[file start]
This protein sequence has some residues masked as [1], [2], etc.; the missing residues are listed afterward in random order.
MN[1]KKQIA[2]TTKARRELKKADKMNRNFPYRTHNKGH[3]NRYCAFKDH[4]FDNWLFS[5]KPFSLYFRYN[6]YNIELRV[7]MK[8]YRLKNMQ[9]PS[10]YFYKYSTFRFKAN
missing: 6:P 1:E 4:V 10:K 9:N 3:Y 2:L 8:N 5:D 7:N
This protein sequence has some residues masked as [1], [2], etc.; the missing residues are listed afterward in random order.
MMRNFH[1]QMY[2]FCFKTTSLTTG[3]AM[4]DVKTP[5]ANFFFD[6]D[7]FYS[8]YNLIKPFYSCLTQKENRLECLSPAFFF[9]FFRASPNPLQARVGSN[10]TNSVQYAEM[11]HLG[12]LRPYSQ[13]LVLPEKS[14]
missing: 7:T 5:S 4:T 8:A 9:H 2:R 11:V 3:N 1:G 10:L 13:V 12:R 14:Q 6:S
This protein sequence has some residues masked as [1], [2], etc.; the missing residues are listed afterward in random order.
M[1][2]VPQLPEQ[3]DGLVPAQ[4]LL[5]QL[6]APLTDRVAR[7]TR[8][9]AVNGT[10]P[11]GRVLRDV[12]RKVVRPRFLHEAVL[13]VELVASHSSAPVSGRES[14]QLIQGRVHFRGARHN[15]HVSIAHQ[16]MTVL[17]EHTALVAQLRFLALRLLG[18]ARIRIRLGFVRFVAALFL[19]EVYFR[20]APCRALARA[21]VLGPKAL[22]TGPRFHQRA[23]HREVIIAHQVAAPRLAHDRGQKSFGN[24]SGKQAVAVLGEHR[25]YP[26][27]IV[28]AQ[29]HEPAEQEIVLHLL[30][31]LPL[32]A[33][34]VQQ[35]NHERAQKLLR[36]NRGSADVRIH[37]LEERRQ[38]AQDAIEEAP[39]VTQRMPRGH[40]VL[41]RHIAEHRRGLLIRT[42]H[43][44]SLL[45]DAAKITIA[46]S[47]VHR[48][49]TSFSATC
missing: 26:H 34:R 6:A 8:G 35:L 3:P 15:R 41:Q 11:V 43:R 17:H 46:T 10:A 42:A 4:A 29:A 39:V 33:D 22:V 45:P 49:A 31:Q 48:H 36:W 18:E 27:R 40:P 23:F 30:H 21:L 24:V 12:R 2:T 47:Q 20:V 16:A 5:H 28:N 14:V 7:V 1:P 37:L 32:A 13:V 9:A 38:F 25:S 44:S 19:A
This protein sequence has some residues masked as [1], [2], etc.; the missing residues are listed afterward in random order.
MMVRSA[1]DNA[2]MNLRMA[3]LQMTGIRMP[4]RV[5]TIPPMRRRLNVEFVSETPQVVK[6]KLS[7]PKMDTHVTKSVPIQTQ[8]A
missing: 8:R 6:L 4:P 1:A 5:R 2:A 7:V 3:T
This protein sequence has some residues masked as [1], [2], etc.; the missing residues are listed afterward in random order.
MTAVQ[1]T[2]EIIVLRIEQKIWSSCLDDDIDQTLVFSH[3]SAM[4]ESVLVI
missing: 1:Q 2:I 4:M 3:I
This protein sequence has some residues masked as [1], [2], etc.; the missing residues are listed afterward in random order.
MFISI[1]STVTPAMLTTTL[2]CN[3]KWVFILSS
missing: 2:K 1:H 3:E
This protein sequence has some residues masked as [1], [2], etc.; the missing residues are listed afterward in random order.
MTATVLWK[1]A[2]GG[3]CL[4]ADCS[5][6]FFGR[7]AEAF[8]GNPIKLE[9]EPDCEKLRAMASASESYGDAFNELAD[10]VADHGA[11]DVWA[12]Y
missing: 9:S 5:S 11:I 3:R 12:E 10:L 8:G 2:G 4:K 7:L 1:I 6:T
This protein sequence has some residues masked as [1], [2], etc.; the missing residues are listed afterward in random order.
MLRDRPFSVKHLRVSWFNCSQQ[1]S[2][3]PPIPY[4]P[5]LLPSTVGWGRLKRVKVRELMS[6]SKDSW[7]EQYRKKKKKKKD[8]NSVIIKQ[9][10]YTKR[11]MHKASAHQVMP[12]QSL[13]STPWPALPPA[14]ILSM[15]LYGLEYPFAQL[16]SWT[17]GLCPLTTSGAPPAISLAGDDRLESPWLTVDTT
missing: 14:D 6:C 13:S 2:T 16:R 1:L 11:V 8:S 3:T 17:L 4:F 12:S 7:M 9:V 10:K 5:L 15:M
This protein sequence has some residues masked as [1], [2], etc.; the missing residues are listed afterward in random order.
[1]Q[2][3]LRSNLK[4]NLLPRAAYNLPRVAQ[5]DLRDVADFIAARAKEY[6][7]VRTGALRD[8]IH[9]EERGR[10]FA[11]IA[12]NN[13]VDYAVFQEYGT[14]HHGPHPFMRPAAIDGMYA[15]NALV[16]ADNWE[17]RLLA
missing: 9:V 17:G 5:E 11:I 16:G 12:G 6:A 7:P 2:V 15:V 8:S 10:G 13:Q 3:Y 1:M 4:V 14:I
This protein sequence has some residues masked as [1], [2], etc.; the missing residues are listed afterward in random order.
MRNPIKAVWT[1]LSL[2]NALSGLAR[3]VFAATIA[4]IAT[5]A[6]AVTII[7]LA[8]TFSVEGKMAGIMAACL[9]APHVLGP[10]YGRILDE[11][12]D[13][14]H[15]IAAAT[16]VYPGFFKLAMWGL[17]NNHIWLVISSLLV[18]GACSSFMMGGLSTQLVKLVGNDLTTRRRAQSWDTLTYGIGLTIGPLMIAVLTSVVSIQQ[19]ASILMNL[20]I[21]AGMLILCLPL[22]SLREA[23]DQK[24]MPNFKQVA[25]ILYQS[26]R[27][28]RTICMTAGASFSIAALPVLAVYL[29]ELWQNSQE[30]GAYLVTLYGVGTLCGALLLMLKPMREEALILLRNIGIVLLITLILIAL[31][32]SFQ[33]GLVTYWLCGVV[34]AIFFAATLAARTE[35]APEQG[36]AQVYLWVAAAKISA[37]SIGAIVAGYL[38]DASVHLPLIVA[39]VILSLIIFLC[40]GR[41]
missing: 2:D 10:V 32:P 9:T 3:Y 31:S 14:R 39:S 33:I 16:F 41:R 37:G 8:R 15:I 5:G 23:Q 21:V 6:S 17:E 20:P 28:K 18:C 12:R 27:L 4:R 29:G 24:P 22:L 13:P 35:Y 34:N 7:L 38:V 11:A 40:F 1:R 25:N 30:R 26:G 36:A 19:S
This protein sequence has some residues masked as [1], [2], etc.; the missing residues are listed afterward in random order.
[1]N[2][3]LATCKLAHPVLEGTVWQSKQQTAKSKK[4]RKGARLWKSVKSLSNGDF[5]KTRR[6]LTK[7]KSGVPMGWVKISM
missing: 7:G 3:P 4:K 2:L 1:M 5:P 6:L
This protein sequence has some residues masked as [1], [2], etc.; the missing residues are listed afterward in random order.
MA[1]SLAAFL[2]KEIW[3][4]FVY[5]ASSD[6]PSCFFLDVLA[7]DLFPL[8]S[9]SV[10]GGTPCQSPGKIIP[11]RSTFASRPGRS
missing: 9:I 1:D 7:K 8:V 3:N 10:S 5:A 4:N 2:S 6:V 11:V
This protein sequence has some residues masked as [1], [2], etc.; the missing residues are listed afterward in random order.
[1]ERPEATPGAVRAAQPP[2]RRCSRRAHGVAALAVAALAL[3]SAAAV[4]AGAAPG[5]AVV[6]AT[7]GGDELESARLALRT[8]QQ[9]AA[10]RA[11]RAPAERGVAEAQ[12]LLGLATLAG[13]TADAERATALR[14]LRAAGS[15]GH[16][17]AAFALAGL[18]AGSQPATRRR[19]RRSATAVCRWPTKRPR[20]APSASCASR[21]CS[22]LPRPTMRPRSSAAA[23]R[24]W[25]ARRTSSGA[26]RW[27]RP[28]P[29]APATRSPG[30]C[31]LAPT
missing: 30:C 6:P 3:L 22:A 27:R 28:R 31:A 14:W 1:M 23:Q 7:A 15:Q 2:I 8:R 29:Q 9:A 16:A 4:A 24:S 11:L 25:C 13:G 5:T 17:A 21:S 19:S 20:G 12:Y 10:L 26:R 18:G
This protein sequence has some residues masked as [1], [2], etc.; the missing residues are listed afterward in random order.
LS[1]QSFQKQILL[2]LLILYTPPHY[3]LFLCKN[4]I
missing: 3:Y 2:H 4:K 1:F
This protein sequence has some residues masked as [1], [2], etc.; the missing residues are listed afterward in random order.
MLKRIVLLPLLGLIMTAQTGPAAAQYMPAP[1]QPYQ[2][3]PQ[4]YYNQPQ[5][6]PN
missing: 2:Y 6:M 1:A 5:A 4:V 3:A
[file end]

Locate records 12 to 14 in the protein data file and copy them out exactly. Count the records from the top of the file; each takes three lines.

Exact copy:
This protein sequence has some residues masked as [1], [2], etc.; the missing residues are listed afterward in random order.
MA[1]SLAAFL[2]KEIW[3][4]FVY[5]ASSD[6]PSCFFLDVLA[7]DLFPL[8]S[9]SV[10]GGTPCQSPGKIIP[11]RSTFASRPGRS
missing: 9:I 1:D 7:K 8:V 3:N 10:S 5:A 4:N 2:S 6:V 11:V
This protein sequence has some residues masked as [1], [2], etc.; the missing residues are listed afterward in random order.
[1]ERPEATPGAVRAAQPP[2]RRCSRRAHGVAALAVAALAL[3]SAAAV[4]AGAAPG[5]AVV[6]AT[7]GGDELESARLALRT[8]QQ[9]AA[10]RA[11]RAPAERGVAEAQ[12]LLGLATLAG[13]TADAERATALR[14]LRAAGS[15]GH[16][17]AAFALAGL[18]AGSQPATRRR[19]RRSATAVCRWPTKRPR[20]APSASCASR[21]CS[22]LPRPTMRPRSSAAA[23]R[24]W[25]ARRTSSGA[26]RW[27]RP[28]P[29]APATRSPG[30]C[31]LAPT
missing: 30:C 6:P 3:L 22:A 27:R 28:R 31:A 14:W 1:M 23:Q 7:A 15:Q 2:I 8:R 29:Q 9:A 16:A 4:A 24:S 11:L 25:C 13:G 5:T 17:A 21:S 19:S 20:G 12:Y 10:L 26:R 18:G
This protein sequence has some residues masked as [1], [2], etc.; the missing residues are listed afterward in random order.
LS[1]QSFQKQILL[2]LLILYTPPHY[3]LFLCKN[4]I
missing: 3:Y 2:H 4:K 1:F